For Jerry Waters of Aiken, Edward J. Eidson II, Jared DeRosier and Courtney Washburn are lifesavers.
For the three Aiken County Emergency Management Services paramedics, saving lives is just part of their profession. Waters and his wife, Gracie, surprised Eidson, DeRosier and Washburn with their personal thanks Monday at Aiken Technical College and announced a new endowment to ATC in honor of them and other medical responders. The Jerry W. Waters Scholarship Endowment will help students in the college's Emergency Medical Services department receive training to help save other people's lives.
On Sept. 12, 2018, Waters suffered a heart attack, causing his heart to stop twice.
"Fortunately, by the grace of God and the expertise of these three trained, professional emergency medical technicians, my heart was started again both times in an Aiken County ambulance on the way to the hospital," Waters said. "These guys saved my life, and we take them for granted. I'm here because of them. I don't think anyone can thank you enough," Eidson and DeRosier both were humble about their role as lifesaving heroes.
"I was just doing my job," Eidson said.
"God gave you your life back," DeRosier said. "We were just used as a tool."
Jonathan Jones, ATC's Emergency Medical Services program director and the department chair of Allied Health, said he is looking at using the endowment to help students pay for required tests for certification as they move through the program from EMT basic to EMT advance to paramedic. Students must pass the tests to receive state certification and work.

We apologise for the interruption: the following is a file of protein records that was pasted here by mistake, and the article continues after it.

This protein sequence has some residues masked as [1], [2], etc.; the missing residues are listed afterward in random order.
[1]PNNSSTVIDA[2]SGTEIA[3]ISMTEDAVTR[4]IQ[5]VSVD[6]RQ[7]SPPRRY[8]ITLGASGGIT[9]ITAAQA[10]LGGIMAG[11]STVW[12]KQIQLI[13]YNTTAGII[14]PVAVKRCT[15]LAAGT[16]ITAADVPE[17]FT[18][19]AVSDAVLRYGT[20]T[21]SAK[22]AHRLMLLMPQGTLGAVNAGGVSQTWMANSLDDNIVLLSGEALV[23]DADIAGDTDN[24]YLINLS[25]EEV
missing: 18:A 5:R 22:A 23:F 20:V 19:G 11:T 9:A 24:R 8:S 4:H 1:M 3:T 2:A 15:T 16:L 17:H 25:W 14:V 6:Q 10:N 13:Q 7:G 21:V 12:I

"Some of those tests can be up to $250 each," Jones said. "That seems to be a hurdle for some of our students, especially younger students who are just getting started in college and the workforce."
Having Waters' endowment to help pay for those tests will free up other grant money to buy more training equipment so students will be better prepared, Jones said.
"It's a win-win absolutely," he said.
Cindy Blystone, the Continuous Quality Improvement officer at Aiken County EMS, said South Carolina has a critical shortage of EMS personnel in all counties.
"As our profession has grown, the amount of education required has continuously increased, and with that, the financial burden of entering the EMS profession has increased. This endowment will be here forever to help someone achieve their goal of doing paramedicine as a career," she said.
The first scholarship will be awarded during the 2020-21 academic year. The criteria for the scholarship are as follows:
--The recipient must be a resident of Aiken County.
--Preference will be given to a graduate of the Aiken County Career and Technology Center who was enrolled in the Emergency and Fire Management program.
--The recipient must be enrolled in the associate in applied science paramedic program.
--The recipient must have a minimum grade point average of 2.5. Larry Wood covers education for the Aiken Standard.